Thursday, March 10, 2016

For most of Formosa

13-ICAL Epilogue

The 13th. ICAL (International Conference on Austronesian Linguistics), was held at the Institute of Linguistics in Academia Sinica, Taipei, Taiwan, last July, 18 to 23, 2015.



With the help and support of our fundraising donors, generous people, friends, and family, Mike Pangilinan and I were able to present our papers at ICAL last year. Mike and I greatly appreciate their help.

We and our papers were well received and praised by international linguistic scholars and professionals who were in attendance. Our presentations were on point and they went smoothly. I'm pretty happy with the reception and validation of my work by our peers.

Mike Pangilinan, as our panel leader, introduces me to the audience before my presentation.

I gained a lot of knowledge and experience from this conference. Attending and absorbing most of the presentations that I can catch every day of the event, I've learned much about various studies, methodologies, histories, practices, and projects relating to various Austronesian and Southeast Asian languages. All these knowledge can be applied to further continue our own efforts with Philippine scripts.

I also have met and spent time with the top international Austronesian & SEA language scholars and professionals during the event. Conversations with these great minds were extremely entertaining and enlightening. I got reacquainted with awesome people I've met previously in Tokyo. And I met new and amazing people and made friends with them in this venue.

Gained new important connections and expanded our network, finally met folks from SIL too. There were a couple of acquaintances from social networks whose work on Philippine languages I admire and follow for years; I met them in person for the first time at the conference. It was a bit surreal when we talked as if we've known each other for a long time.

Our papers and presentation slides can be perused at: ical13.ling.sinica.edu.tw/Full_papers_and_ppts

An excellent article in Enquirer.net by Eunice Barbara Novio gives further details about the overall purpose of our participation: inquirer.net/...2-filipinos-work-to-preserve-indigenous-writing-systems

Mangyan, Kulitan, and Baybayin fonts created for our 13-ICAL fundraising (will be released sometime soon):

Mangyan, Kulitan, and Baybayin fonts created for our 13-ICAL fundraising.

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Postscript:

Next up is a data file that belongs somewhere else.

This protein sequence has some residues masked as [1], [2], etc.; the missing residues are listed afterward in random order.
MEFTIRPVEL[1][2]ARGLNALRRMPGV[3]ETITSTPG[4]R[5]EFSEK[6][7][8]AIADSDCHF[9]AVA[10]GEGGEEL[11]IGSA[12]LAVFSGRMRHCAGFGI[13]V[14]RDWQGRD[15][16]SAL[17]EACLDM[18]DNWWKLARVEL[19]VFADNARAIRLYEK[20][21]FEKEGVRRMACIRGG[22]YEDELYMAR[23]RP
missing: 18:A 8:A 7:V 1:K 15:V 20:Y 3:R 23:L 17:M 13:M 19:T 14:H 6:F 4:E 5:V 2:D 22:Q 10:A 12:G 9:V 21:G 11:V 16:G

It took me a while to recover from this trip (my health went on a decline the weeks and months following my return from Taiwan) and I was meaning to write about it earlier last year. Now, the time has come for another linguistic conference and I need to continue moving on to the next level.

Next stop, Manila!

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Saturday, January 02, 2016

The old and the new.

This has been available for download for a while now but not a lot of people have noticed it:
Download this font set from: https://drive.google.com/file/d/0ByEkLQ7YrpPscFdoRjVtR21Icnc/
It's my cleaner and more standardized version of the Doctrina Christiana typeface. I released it earlier without any fanfare. But I guess I should stop procrastinating this new year as a resolution (fingers crossed), after all, I still haven't released a report from last year's ICAL conference and another one is soon to be due this year.

Anyway... The Modern Doctrina font set has a few features different from Paul Morrow's Tagalog Doctrina 1593 font:


The main and immediately noticeable difference is the addition of the set of alternative glyphs from my modern set and proposed reform. I added the modern RA and the kawi based JA, Mangyan pamudpod, x-kudlit, anusvāra, visarga, e/o kudlits, pallawa & padalaw-a marks, and other syllable-doubling marks; assigning them to the appropriate keys.

What's not immediately noticeable until you use the font is the different aesthetic feel of the typeface. My many tweaks that resulted on character element's uniformity (while keeping with the basic shapes of the old typeface) gives this font a definite modern feel, a lively touch, and youthful appeal.

Paul Morrow's Tagalog Doctrina font used the typeface from the typesetter's proof at the beginning pages of the Doctrina Christiana. (fig. 1 image above)

For the Modern Doctrina font, I sampled and compared each and every character from the whole Doctrina Christiana and determined the recurring elements, forms, and details of each letter.


I evaluated character rotations, print defects, shape & size anomalies, and numerous features. In the end, I developed a clean and unified standard for this new font version but retained the spirit of the old typeface.

Some of the features of the Modern Doctrina font:
  • standardized rounded entry, ends, & edges (sans serif)
  • standardized height & width
  • even cap height (no ascenders)
  • even base line (no descenders)
  • even strokes & line weights
  • standardized forms & elements
  • alternative characters and modern glyphs
  • Tagalog Unicode range included

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Try it and enjoy! :)

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